KAMPALA (XINHUA) – Uganda’s Ministry of Health further eased COVID-19 restrictions as the east African country’s positive cases are consistently dropping to near zero.
The ministry has stopped retesting of incoming travellers from the east African region provided they arrive with test results from their point of departure.
Ministry spokesperson Emmanuel Ainebyoona told Xinhua that the suspension took immediate effect.
“Uganda will recognise COVID-19 PCR results from the East African Community (EAC) state laboratories that were jointly accredited by EAC for COVID-19 testing. Travellers should come with COVID results taken within 72 hours,” the ministry said in a statement.
EAC member countries include Kenya, Tanzania, Uganda, Rwanda, Burundi and South Sudan.
On Tuesday, the Democratic Republic of Congo was also admitted to the community.
The ministry said COVID-19 PCR results were currently not required for fully vaccinated travellers including truck drivers to cross the land border entry points.
Ainebyoona noted that PCR tests would be maintained for travellers who come in through the country’s airport, Entebbe International Airport.
The ministry has also integrated COVID-19 vaccination into routine immunisation at most of the health facilities in the country. Previously there were special COVID-19 vaccination exercises across the country following an increase in the number of cases.
The number of medical personnel recruited to manage the pandemic has also been reduced as cases have dropped and there is no money to pay the health workers’ wages, according to the ministry.
“Following the reduction of cases of COVID-19 in the country, coupled with budgetary constraints, it has been decided to scale down the number of health workers under Emergency Response to COVID-19,” the ministry said in a recent circular to hospital heads.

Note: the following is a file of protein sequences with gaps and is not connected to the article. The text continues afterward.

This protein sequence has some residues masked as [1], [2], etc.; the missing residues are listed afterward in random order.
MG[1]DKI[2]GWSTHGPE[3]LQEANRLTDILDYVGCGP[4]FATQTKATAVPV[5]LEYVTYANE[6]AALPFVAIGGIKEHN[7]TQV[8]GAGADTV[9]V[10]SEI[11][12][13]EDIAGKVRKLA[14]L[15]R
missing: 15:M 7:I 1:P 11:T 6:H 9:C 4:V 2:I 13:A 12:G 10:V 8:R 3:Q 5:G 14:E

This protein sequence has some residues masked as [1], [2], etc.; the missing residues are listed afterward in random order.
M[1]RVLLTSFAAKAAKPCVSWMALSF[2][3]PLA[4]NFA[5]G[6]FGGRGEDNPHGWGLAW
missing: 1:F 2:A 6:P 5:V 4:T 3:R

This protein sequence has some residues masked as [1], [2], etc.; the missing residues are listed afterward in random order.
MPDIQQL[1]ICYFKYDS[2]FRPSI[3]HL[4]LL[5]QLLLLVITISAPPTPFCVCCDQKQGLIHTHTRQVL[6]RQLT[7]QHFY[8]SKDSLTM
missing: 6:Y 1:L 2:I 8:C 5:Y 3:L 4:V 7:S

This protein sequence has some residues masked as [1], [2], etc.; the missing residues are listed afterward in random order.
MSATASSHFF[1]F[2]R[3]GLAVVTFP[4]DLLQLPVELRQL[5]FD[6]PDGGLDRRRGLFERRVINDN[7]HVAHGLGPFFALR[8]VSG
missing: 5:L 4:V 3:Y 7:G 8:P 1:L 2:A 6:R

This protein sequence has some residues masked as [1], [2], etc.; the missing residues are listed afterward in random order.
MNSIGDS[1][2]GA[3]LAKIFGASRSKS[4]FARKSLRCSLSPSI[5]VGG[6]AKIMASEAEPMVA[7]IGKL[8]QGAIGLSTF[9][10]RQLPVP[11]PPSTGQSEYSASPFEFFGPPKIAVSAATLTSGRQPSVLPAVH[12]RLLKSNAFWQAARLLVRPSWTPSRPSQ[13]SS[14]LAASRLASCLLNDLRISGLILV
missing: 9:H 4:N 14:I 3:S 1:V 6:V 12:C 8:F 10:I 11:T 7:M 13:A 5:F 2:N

Those affected by the scale down are health workers on non-gratuity contracts who were deployed in COVID-19 treatment centres.
The ministry directed managers of referral hospitals and other government medical facilities to mainstream the management of COVID-19 into the main structure to ensure continuity of service delivery in hospitals.
The ministry in July last year recruited hundreds of health workers as the country faced a virulent second wave of the pandemic. The new recruits were beefing up the existing workforce, which was overwhelmed by the surging number of cases.
The country then imposed second lockdown efforts to reduce the rapid spread of the pandemic. The first lockdown was imposed in March 2020 when the country registered the first COVID-19 case.
The country in January fully reopened the economy after close to two years of restrictions.
Ministry of Health figures as of March 30 showed there were only two cases admitted to health facilities, with only 14 daily cases being registered.
Cumulatively, the country has registered 163,892 infections with 3,595 deaths and 100,167 recoveries. The total number of COVID-19 vaccine doses administered in the country stands at 18.6 million.